Sadly, that is what happens to orphans in Eastern Europe. Some, don't even get to go outside. They lay in their beds all day, given just enough food to not die. That is the fate of these kids that Spud and I sponsor. Please help them. Anthony is due to be transfered in less than six months. And may very possibly be that he can't be adopted from that institution. Please help save these kids. Donate towards their adoptions and make a difference. Spread the news about their plight and try to find familes for them. If it were your child, would you want someone to save them? Those five kids in the sidebar, Cheri, Anthony, Lorena, Sullivan and Sergey, are lucky they haven't been transfered yet. A lot of children are transfered on their fourth birthday. Most children die within their first year there. Please, I beg you, please help save them! They need you!
A good Christmas present would be to donate in someone's name. It's like donating to World Vision. You'll get a reciet, and you can give it to them, and tell them you helped save a life in their name.
While we sit here, there are kids who's time is ticking. The countdown has started. Beat the clock and help save a life. Please! Help them!
Tuesday, November 16, 2010
I saw your picture today and heard about your plight. Your face is so beautiful and sad, and it tugs at my heart.
I hear you don't get enough to eat, and that there isn't always medicine if you get sick. You sleep in a room with many children, but you still feel alone.
You have never had anyone wish you a "Happy Birthday", give you a gift, or even sing you a lullaby goodnight. No one has ever told you about Jesus or that He loves you.
I wish we could adopt you, but....
It is such a long way to travel, it would cost so much money, and it involves so much paperwork.
Our home isn't very big, and we have already have children. Adding another child to our family would mean they would have to share toys, have bunk beds, and maybe give up dance class.
What if you have health issues or special needs that are not yet diagnosed?
You might have a hard time adjusting to a family after never knowing one, or have "issues" from years of neglect, malnutrition, mistreatment, or abuse.
I'm sorry, it is just too much of a risk and sacrifice for our comfortable life. Adoption doesn't really feel like our "calling". Maybe there is another family....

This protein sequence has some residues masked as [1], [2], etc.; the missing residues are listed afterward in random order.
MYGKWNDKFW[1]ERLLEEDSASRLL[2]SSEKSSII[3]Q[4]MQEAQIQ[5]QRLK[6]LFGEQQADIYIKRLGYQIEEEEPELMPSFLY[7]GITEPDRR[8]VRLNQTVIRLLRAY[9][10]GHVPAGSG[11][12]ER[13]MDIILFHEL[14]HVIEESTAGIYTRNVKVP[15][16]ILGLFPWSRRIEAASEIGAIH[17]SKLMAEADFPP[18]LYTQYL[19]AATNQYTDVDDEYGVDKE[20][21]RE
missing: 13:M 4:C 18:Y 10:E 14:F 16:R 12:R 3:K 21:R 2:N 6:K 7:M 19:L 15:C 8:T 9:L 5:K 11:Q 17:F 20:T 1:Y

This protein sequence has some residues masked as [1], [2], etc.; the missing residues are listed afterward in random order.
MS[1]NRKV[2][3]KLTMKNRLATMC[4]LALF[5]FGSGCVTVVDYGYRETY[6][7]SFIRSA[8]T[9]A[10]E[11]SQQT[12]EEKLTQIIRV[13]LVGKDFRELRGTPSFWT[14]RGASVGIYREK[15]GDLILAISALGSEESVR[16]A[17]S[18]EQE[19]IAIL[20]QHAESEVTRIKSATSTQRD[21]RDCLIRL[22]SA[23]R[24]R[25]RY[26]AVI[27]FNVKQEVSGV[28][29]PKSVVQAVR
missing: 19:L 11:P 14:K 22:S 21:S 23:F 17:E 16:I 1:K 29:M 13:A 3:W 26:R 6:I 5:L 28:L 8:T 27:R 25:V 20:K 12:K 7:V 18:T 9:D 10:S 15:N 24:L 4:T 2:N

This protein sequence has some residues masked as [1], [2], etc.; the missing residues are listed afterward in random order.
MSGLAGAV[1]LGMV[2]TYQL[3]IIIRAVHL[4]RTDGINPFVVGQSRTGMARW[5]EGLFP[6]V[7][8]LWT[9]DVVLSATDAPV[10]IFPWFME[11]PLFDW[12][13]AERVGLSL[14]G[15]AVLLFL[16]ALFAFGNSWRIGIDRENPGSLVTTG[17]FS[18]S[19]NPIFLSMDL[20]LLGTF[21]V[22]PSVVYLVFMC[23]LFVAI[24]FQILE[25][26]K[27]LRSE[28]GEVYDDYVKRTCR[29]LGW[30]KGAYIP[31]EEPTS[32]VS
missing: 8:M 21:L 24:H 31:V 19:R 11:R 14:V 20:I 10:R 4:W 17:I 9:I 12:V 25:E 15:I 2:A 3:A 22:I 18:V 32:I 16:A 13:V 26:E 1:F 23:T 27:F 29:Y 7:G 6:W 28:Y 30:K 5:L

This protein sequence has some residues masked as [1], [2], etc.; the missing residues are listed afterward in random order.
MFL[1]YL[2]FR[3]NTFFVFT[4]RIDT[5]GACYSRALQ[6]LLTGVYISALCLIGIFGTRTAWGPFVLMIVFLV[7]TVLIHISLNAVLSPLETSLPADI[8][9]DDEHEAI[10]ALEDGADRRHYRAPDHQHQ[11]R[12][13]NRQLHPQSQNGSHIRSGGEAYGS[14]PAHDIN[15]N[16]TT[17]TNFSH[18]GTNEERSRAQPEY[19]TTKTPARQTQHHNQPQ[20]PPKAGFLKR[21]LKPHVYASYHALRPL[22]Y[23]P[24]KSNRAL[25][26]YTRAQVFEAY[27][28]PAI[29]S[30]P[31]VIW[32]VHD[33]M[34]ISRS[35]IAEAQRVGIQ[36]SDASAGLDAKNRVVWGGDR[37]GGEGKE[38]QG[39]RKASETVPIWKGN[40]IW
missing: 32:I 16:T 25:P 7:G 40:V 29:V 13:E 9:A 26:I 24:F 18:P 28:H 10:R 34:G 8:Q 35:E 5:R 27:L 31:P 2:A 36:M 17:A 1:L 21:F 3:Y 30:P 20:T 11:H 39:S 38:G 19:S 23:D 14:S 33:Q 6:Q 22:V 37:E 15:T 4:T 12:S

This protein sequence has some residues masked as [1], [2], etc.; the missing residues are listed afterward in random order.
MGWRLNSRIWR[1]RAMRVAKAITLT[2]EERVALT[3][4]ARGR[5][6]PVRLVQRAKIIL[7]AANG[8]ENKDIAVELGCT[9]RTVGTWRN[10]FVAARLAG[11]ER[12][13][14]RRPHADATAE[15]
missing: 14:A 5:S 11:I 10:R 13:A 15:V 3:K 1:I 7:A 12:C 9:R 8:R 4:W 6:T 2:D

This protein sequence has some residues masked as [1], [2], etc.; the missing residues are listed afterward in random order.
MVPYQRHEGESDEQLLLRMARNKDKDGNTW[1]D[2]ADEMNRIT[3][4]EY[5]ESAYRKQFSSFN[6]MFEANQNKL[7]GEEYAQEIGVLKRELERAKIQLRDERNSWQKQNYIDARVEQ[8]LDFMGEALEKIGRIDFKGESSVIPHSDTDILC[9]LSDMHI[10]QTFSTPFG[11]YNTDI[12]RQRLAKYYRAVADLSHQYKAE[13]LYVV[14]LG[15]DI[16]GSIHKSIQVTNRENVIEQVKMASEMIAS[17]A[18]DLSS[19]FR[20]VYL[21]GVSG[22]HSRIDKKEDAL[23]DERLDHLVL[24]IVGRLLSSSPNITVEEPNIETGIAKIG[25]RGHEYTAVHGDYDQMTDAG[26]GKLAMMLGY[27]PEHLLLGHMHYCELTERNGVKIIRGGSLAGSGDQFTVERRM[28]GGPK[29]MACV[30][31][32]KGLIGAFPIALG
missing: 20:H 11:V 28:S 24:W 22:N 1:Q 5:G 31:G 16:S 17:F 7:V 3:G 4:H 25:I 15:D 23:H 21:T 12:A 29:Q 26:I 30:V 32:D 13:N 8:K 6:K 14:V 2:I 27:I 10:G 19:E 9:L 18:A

I saw your photo today. You are so adorable!
Your eyes are so deep and full of hope.
I love your little smile,
I know it must be hard some days to find
the strength to smile.
I have heard how little food you have,
but you are still willing to share
with your friends.
What a sweet little person you are!
But, I am writing this letter to tell you that I will
not be able to help you.
You see, my family is happy with the life we
I know that we could get bunk beds and you could
share a room with one of our bio kids,
that is no life for either of you.
We have so much going on around here and
life would just be too chaotic.
Our neighbors just got a new TV and game system,
we really think we need to have one too.
I have a 'ladies night out' next week and
I have nothing to wear.
I really need to purchase a new outfit.
I guess I could sponsor you...
it will have to wait til next month,
I really need that new outfit
and my kids are dying for some fast food tonight.
Good luck to you!
Friday, November 12, 2010
Their names are Lorena, Anthony, Sergey and Cheri. For more info, click on their tabs up top. They are 4 orphans from the orphanage Sullivan is at
Saturday, November 6, 2010
This is Samuel Boroughs. Most of you know him as Sullivan from Ukraine. Praise the LORD, he's getting ADOPTED!!!!!!!!!!!!!!!!!!!!!!!!!
www.justamomofseven.blogspot.com is his new family. Praise the LORD, and pray that they will be able to get over there and save him quickly
Thursday, October 21, 2010
Tuesday, October 12, 2010
Monday, October 11, 2010
Friday, October 8, 2010
You just gotta read this.
The Folded Napkin ...
A Truckers Story
If this doesn't light your fire ... Your wood is wet!
I try not to be biased, but I had my doubts about hiring Stevie. His placement counselor assured me that he would be a good, reliable busboy.
But I had never had a mentally handicapped employee and wasn't sure I wanted one. I wasn't sure how my customers would react to Stevie.
He was short, a little dumpy with the smooth facial features and thick-tongued speech of Downs Syndrome. I wasn't worried about most of my trucker customers because truckers don't generally care who buses tables as long as the meatloaf platter is good and the pies are homemade.
The four-wheeler drivers were the ones who concerned me; the mouthy college kids traveling to school; the yuppie snobs who secretly polish their silverware with their napkins for fear of catching some dreaded 'truck stop germ' the pairs of white-shirted business men on expense accounts who think every truck stop waitress wants to be flirted with. I knew those people would be uncomfortable around Stevie so I closely watched him for the first few weeks.
I shouldn't have worried. After the first week, Stevie had my staff wrapped around his stubby little finger, and within a month my truck regulars had adopted him as their official truck stop mascot.